A serial entrepreneur and investor, Josh Kopelman is our first VC to be featured that resides outside the traditional hotbeds, as he lives in Philly. While it may not be a VC hotbed, Josh’s track record and background should definitely put it on the map.
Name: Josh Kopelman
Company: First Round Capital
Blog: Redeye VC (One of our liked blogs!)
Bio: Josh has been a successful founder of many companies over the years (Infonautics, Half.com, etc.) and has been awarded eight patents as well. He has also been an EIR for Comcast. More about him here!
Miscellaneous/Interesting Facts: Josh’s company, First Round Capital, is one of the cooler VCs out there if you ask us. They have a strong portfolio and are also purveyors of the Dorm Room Fund, one of the first/only student run VCs in the biz. Very cool to get students involved at an early stage, check it out here! Bonus interview with Josh about Dorm Room Fund below!
Also, if you do not subscribe to their newsletter, the First Round Review, we highly recommend it as it is C:V. required reading!
The Finals continue! All info here at Term Sheet Central! Denver round 1 here!
1. Board of Directors vs. 2. Vesting
Board of Directors: One of the biggest control mechanisms and defining aspects of the company. The Board of Directors is the management team that sets direction and helps the company achieve their vision.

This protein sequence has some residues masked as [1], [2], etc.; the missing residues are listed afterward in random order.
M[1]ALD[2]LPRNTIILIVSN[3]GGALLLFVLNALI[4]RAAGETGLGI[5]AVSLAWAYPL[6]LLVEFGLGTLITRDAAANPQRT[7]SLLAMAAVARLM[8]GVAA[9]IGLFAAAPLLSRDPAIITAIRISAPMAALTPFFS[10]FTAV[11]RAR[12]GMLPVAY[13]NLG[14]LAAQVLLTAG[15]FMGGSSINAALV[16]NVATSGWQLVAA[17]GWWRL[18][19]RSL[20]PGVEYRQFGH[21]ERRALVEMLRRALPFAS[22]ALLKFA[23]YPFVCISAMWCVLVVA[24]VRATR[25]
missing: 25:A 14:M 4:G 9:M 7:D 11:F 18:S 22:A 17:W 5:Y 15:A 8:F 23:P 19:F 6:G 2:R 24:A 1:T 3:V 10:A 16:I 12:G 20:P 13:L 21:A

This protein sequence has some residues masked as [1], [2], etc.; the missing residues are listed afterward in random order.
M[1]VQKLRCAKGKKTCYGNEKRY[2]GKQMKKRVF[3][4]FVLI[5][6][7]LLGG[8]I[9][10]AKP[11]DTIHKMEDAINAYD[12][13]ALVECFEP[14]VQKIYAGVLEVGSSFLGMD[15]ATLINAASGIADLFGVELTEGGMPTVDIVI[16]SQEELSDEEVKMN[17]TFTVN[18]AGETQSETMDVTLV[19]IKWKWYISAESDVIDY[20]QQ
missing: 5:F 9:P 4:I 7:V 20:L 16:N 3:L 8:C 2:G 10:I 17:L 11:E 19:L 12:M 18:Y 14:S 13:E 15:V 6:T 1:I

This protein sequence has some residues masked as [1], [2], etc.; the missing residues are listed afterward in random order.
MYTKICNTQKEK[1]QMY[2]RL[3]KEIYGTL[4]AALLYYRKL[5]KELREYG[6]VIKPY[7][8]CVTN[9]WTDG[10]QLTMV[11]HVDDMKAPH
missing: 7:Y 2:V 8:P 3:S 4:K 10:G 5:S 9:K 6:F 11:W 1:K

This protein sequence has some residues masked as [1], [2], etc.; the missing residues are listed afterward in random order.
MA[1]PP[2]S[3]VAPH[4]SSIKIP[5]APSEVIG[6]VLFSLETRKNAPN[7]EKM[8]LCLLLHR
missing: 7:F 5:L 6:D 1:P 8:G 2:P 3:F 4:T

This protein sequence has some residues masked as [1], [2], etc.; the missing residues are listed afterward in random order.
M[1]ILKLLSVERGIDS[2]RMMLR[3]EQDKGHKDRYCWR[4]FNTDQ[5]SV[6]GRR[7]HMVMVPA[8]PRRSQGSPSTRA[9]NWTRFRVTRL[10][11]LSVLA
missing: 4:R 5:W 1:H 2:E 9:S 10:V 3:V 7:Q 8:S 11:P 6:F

Vesting: The time period and speed at which you earn your equity in the company. Simple in theory, huge implications in practice.
- Example: If you have a 4 year vesting schedule at 25% a year on 100 shares, you will get 25 shares a year for 4 years. If you leave after 2 years, you get 50 shares and 50 shares is “left on the table” unvested.
C:V.’s Chief Term-ologist’s Take: Easily the strongest region and two of the fiercest competitors in the entire tournament. The Board is a consistent powerhouse with their far-reaching ability to provide advice, structure, and idea validation to the founders but Vesting is no push-over. Its timing effects and potential implications on employee retention and performance are underrated. This matchup will be a close one.
Outcome: Matchups like these are what the madness is all about. Had the selection committee done better when seeding, this could have been the finals. Alas, it is not and the Board has simply too strong of a balanced-attack style to be upset. Board Advances.